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15% of HGV driver vacancies cannot be filled

Posted on: 19/06/2019

Logistics businesses anticipate that 15% of their current HGV driver vacancies will not be filled due to the nationwide skills shortage, according to the 2019 Logistics Report, published by the FTA in partnership with Santander Corporate & Commercial.



The study polled the opinions of more than 500 freight and logistics businesses operating in the UK and internationally, to provide industry insight into the latest political and economic developments.  



“The nationwide shortage of skilled logistics staff continues to blight the sector.  Respondents to the Logistics Report anticipate 15% of current vacancies for HGV drivers will not be filled and for a further 36% of current vacancies they anticipate a long delay to find the right candidate,” Sally Gilson, the FTA’s Head of Skills Campaigns, commented. “And it is not just HGV drivers: significant shortfalls of van drivers, warehouse staff, fitters, technicians and mechanics are also anticipated over the next 12 months.



“The logistics sector is the lifeblood of the nation’s economy, employing more than 2.7 million people and contributing £124 billion gross value added (GVA).  From HGV drivers to warehouse staff, the UK economy simply cannot operate without the logistics workforce – businesses would come grinding to a halt and Britain would cease trading.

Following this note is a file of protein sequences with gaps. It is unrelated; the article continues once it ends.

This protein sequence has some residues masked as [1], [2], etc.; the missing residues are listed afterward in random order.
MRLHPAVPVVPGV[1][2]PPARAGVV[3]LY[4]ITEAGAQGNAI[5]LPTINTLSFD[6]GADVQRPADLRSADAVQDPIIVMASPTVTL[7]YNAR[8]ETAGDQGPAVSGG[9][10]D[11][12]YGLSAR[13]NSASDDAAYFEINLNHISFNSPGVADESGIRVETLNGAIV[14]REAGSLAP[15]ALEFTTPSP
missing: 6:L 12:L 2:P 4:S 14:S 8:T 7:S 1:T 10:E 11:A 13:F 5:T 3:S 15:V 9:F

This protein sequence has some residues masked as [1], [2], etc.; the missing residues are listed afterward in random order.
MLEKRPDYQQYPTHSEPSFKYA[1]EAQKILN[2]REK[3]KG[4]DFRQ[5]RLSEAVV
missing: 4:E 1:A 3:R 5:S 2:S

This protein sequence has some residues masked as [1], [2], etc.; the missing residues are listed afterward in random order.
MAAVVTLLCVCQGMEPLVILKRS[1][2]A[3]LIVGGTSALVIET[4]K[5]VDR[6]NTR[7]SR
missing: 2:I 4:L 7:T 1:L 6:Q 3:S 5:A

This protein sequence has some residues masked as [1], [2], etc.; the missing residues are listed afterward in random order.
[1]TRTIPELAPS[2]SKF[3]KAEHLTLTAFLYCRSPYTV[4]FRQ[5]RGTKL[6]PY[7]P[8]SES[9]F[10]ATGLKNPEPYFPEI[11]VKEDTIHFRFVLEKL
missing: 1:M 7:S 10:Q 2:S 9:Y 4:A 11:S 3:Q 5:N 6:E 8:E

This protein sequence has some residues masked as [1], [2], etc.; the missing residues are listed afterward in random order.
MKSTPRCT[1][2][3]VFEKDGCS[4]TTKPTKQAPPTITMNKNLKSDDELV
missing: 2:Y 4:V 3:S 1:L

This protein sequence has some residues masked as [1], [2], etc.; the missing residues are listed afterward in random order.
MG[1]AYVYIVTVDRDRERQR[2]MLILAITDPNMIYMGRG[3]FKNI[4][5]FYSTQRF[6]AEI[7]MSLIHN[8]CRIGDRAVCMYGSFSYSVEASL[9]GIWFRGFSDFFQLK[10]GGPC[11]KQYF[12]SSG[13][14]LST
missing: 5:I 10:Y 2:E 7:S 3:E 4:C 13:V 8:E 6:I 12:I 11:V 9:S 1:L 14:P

“An aging workforce, competition for skilled staff, and shifting migration patterns – in part in response to Brexit – mean we are facing serious challenges in the recruitment and retention of labour for key logistics roles.  After all, the average age of a HGV driver is 48 years, as found in the survey, and 13% of HGV drivers working in the UK are EU nationals; their continued residency is not guaranteed post-Brexit.”



To tackle the skills shortage, the FTA is campaigning for unused Apprenticeship Levy funds to be utilised for more flexible training programmes and for amends to the Future Immigration White Paper, so non-UK logistics workers are welcomed in the UK, both before and after Brexit.



The report also found that the UK’s global competitiveness has dropped significantly and investment in the UK’s transport and logistics infrastructure is urgently required to boost its attractiveness to international investors.  Furthermore, the survey indicated that the uncertainties surrounding Brexit are taking their toll on the logistics industry; 61% of respondents said this uncertainty was a barrier to the growth of their businesses internationally.